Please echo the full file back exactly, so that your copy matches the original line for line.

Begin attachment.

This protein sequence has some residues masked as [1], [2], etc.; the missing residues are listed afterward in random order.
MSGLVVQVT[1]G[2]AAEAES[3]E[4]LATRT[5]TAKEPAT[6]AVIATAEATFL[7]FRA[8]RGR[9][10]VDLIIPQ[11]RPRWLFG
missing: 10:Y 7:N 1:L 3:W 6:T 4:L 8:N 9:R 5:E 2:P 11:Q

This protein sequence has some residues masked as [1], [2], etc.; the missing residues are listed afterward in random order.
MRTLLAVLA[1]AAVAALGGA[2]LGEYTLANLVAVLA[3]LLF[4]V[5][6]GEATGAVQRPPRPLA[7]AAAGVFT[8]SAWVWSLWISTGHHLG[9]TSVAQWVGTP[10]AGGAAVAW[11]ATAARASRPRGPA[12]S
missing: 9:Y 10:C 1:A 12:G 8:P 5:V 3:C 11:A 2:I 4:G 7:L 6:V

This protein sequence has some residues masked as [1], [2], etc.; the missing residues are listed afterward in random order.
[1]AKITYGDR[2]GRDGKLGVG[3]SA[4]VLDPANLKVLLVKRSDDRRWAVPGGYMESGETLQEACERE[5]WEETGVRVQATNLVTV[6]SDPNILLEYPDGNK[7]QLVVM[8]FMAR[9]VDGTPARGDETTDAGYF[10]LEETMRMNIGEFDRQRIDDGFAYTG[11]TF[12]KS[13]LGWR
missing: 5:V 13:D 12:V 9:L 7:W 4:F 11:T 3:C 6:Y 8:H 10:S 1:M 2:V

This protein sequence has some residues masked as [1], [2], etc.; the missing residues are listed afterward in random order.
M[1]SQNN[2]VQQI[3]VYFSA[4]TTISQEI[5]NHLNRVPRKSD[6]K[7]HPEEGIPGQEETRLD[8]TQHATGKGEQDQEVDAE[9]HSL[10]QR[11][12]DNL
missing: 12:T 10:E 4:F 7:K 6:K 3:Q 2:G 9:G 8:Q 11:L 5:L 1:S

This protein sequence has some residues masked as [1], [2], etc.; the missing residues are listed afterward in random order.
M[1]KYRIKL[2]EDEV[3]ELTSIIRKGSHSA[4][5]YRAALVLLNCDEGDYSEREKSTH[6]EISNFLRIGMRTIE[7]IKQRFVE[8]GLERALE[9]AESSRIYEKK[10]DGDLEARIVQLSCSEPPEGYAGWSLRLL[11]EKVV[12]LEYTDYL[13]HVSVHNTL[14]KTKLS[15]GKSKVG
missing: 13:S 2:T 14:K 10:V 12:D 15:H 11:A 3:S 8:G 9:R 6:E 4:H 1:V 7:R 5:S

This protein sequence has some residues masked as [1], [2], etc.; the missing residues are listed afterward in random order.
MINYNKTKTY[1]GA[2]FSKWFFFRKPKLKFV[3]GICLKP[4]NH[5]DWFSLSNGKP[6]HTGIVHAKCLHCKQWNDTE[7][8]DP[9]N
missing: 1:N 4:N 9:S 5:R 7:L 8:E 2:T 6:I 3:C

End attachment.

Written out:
This protein sequence has some residues masked as [1], [2], etc.; the missing residues are listed afterward in random order.
MSGLVVQVT[1]G[2]AAEAES[3]E[4]LATRT[5]TAKEPAT[6]AVIATAEATFL[7]FRA[8]RGR[9][10]VDLIIPQ[11]RPRWLFG
missing: 10:Y 7:N 1:L 3:W 6:T 4:L 8:N 9:R 5:E 2:P 11:Q

This protein sequence has some residues masked as [1], [2], etc.; the missing residues are listed afterward in random order.
MRTLLAVLA[1]AAVAALGGA[2]LGEYTLANLVAVLA[3]LLF[4]V[5][6]GEATGAVQRPPRPLA[7]AAAGVFT[8]SAWVWSLWISTGHHLG[9]TSVAQWVGTP[10]AGGAAVAW[11]ATAARASRPRGPA[12]S
missing: 9:Y 10:C 1:A 12:G 8:P 5:V 3:C 11:A 2:I 4:G 7:L 6:V

This protein sequence has some residues masked as [1], [2], etc.; the missing residues are listed afterward in random order.
[1]AKITYGDR[2]GRDGKLGVG[3]SA[4]VLDPANLKVLLVKRSDDRRWAVPGGYMESGETLQEACERE[5]WEETGVRVQATNLVTV[6]SDPNILLEYPDGNK[7]QLVVM[8]FMAR[9]VDGTPARGDETTDAGYF[10]LEETMRMNIGEFDRQRIDDGFAYTG[11]TF[12]KS[13]LGWR
missing: 5:V 13:D 12:V 9:L 7:W 4:F 11:T 3:C 6:Y 8:H 10:S 1:M 2:V

This protein sequence has some residues masked as [1], [2], etc.; the missing residues are listed afterward in random order.
M[1]SQNN[2]VQQI[3]VYFSA[4]TTISQEI[5]NHLNRVPRKSD[6]K[7]HPEEGIPGQEETRLD[8]TQHATGKGEQDQEVDAE[9]HSL[10]QR[11][12]DNL
missing: 12:T 10:E 4:F 7:K 6:K 3:Q 2:G 9:G 8:Q 11:L 5:L 1:S

This protein sequence has some residues masked as [1], [2], etc.; the missing residues are listed afterward in random order.
M[1]KYRIKL[2]EDEV[3]ELTSIIRKGSHSA[4][5]YRAALVLLNCDEGDYSEREKSTH[6]EISNFLRIGMRTIE[7]IKQRFVE[8]GLERALE[9]AESSRIYEKK[10]DGDLEARIVQLSCSEPPEGYAGWSLRLL[11]EKVV[12]LEYTDYL[13]HVSVHNTL[14]KTKLS[15]GKSKVG
missing: 13:S 2:T 14:K 10:V 12:D 15:H 11:A 3:S 8:G 9:R 6:E 4:H 1:V 7:R 5:S

This protein sequence has some residues masked as [1], [2], etc.; the missing residues are listed afterward in random order.
MINYNKTKTY[1]GA[2]FSKWFFFRKPKLKFV[3]GICLKP[4]NH[5]DWFSLSNGKP[6]HTGIVHAKCLHCKQWNDTE[7][8]DP[9]N
missing: 1:N 4:N 9:S 5:R 7:L 8:E 2:T 6:I 3:C